We are suing the Chicago Police Department (CPD) seeking records related to a CPD social media monitoring program. The program was announced by Chicago Mayor Lori Lightfoot and Police Superintendent David Brown in the wake of historic protests led by Chicago residents, protesting the murder of George Floyd and calling for an end to police violence against Black and Brown people in Chicago.
In light of the City’s dark history of surveillance and infiltration of organizations disfavored by City Hall, the announced program raised red flags for many Chicagoans. Throughout the 1960s and 1970s, CPDs notorious Red Squad conducted a widespread program of surveillance against civil rights, racial justice, and anti-Vietnam advocates. More recently, CPD withheld the name of Dunami—a software maker the agency used for social media monitoring for years (2014-2018). The name was only revealed after a settlement of a previous ACLU of Illinois lawsuit.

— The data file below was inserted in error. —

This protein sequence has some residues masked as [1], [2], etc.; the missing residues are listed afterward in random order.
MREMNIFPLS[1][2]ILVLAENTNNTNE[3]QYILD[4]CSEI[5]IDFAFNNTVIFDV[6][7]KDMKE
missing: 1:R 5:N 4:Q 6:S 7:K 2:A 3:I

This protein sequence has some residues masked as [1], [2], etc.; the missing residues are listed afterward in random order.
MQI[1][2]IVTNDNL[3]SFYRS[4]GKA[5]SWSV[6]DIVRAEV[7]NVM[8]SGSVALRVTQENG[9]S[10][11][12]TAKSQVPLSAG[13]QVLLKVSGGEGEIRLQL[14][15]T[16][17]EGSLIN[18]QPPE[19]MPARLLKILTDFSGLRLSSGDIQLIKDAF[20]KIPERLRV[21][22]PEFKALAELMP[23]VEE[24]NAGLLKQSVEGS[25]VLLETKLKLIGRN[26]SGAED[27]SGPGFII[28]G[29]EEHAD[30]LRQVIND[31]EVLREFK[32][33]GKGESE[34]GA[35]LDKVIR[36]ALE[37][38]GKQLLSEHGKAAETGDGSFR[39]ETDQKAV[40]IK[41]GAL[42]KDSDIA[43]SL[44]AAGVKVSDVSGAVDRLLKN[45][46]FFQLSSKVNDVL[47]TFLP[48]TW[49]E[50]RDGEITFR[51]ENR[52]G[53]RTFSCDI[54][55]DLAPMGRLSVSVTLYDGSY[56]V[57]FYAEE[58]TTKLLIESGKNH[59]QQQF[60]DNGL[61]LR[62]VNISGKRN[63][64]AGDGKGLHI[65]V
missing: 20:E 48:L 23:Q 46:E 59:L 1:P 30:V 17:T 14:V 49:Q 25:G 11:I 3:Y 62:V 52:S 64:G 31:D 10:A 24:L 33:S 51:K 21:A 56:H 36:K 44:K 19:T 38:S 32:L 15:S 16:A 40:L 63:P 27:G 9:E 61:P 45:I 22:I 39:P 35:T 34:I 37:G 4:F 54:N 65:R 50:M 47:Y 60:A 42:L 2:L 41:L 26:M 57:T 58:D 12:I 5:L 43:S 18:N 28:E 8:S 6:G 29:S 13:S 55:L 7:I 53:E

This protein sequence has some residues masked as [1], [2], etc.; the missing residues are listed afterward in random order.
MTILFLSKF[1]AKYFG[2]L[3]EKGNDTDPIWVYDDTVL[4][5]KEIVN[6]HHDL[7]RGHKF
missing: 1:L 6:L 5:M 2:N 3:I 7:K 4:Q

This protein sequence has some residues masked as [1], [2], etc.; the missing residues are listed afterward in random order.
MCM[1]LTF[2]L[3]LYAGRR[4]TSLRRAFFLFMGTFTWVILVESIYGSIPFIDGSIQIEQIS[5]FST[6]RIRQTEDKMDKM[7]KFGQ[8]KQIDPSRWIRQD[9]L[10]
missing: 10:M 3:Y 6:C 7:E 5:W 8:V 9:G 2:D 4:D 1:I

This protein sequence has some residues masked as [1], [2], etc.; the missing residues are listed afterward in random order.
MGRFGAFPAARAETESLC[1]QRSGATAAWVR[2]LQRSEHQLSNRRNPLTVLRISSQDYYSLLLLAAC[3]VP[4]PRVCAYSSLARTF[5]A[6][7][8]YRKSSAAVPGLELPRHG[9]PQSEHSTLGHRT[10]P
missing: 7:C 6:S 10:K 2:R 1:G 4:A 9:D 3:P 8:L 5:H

In August 2020, the ACLU of Illinois asked the CPD for records on the social media monitoring program, including records describing the purpose of the program, the use of information collected from social media accounts, any assistance CPD received from state or federal agencies, the people who had access to social media information, and the supervision of the social media monitoring program.
CPD refused to provide these records, claiming that the release of any information about the social media monitoring would create a “clear and present danger” to the community, and even jeopardize the safety of officers—even though the Mayor and Superintendent had publicly touted the program last year. Our lawsuit seeks a court order requiring the CPD to produce the records.